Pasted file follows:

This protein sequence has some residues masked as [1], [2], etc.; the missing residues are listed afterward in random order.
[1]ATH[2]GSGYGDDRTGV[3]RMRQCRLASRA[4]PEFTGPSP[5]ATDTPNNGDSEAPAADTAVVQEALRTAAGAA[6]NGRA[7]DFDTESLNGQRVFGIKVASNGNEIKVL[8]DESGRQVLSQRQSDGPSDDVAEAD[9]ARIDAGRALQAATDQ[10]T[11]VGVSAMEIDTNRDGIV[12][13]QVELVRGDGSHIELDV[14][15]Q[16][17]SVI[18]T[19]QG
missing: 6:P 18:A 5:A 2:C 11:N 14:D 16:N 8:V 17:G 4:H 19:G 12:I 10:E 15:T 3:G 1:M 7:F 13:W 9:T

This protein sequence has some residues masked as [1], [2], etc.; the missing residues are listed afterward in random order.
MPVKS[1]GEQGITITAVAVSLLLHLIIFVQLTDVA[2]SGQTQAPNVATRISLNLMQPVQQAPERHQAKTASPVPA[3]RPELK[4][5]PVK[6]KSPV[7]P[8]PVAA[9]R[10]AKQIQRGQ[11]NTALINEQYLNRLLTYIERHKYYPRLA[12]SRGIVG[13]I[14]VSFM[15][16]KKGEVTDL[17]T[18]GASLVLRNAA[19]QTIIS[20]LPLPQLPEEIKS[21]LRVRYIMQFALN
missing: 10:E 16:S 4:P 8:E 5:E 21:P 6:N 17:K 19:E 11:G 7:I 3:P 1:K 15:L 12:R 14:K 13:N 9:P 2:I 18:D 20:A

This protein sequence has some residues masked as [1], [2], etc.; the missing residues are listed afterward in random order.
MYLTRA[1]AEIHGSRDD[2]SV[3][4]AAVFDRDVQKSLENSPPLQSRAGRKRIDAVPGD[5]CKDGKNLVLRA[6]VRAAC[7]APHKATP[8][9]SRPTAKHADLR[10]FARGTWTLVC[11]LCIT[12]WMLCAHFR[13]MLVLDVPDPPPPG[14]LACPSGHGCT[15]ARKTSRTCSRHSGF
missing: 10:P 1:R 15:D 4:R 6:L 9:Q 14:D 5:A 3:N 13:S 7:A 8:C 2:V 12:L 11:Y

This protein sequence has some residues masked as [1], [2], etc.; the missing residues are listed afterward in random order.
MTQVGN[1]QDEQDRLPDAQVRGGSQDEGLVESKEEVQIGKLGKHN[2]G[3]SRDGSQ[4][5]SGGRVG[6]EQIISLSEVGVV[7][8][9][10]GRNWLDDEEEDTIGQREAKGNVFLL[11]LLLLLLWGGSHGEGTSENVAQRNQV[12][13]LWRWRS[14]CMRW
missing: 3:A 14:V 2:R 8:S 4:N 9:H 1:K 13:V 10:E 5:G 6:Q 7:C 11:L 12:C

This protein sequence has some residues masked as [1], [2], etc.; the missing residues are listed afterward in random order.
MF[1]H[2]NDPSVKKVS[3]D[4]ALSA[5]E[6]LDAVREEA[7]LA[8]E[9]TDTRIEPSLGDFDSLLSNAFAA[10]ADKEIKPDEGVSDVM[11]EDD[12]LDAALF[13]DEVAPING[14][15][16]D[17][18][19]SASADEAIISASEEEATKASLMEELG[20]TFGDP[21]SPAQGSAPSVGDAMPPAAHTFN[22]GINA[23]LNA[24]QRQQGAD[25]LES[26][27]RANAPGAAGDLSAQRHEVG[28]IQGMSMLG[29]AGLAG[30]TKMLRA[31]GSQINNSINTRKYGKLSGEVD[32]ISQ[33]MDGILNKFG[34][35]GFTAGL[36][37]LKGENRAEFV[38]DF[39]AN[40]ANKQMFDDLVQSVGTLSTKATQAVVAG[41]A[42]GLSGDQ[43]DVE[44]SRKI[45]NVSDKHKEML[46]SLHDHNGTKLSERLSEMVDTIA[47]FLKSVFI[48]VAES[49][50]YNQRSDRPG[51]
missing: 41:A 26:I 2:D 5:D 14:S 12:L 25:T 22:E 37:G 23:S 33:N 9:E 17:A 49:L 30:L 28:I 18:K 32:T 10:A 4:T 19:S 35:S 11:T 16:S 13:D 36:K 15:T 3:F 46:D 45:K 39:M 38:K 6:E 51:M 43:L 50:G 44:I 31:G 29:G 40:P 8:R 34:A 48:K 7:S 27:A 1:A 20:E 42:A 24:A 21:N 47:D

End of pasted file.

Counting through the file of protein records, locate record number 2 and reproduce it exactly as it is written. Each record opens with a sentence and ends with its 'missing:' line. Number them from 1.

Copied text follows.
This protein sequence has some residues masked as [1], [2], etc.; the missing residues are listed afterward in random order.
MPVKS[1]GEQGITITAVAVSLLLHLIIFVQLTDVA[2]SGQTQAPNVATRISLNLMQPVQQAPERHQAKTASPVPA[3]RPELK[4][5]PVK[6]KSPV[7]P[8]PVAA[9]R[10]AKQIQRGQ[11]NTALINEQYLNRLLTYIERHKYYPRLA[12]SRGIVG[13]I[14]VSFM[15][16]KKGEVTDL[17]T[18]GASLVLRNAA[19]QTIIS[20]LPLPQLPEEIKS[21]LRVRYIMQFALN
missing: 10:E 16:S 4:P 8:E 5:E 21:P 6:N 17:K 19:E 11:G 7:I 3:P 1:K 15:L 12:R 14:K 13:N 9:P 2:I 18:D 20:A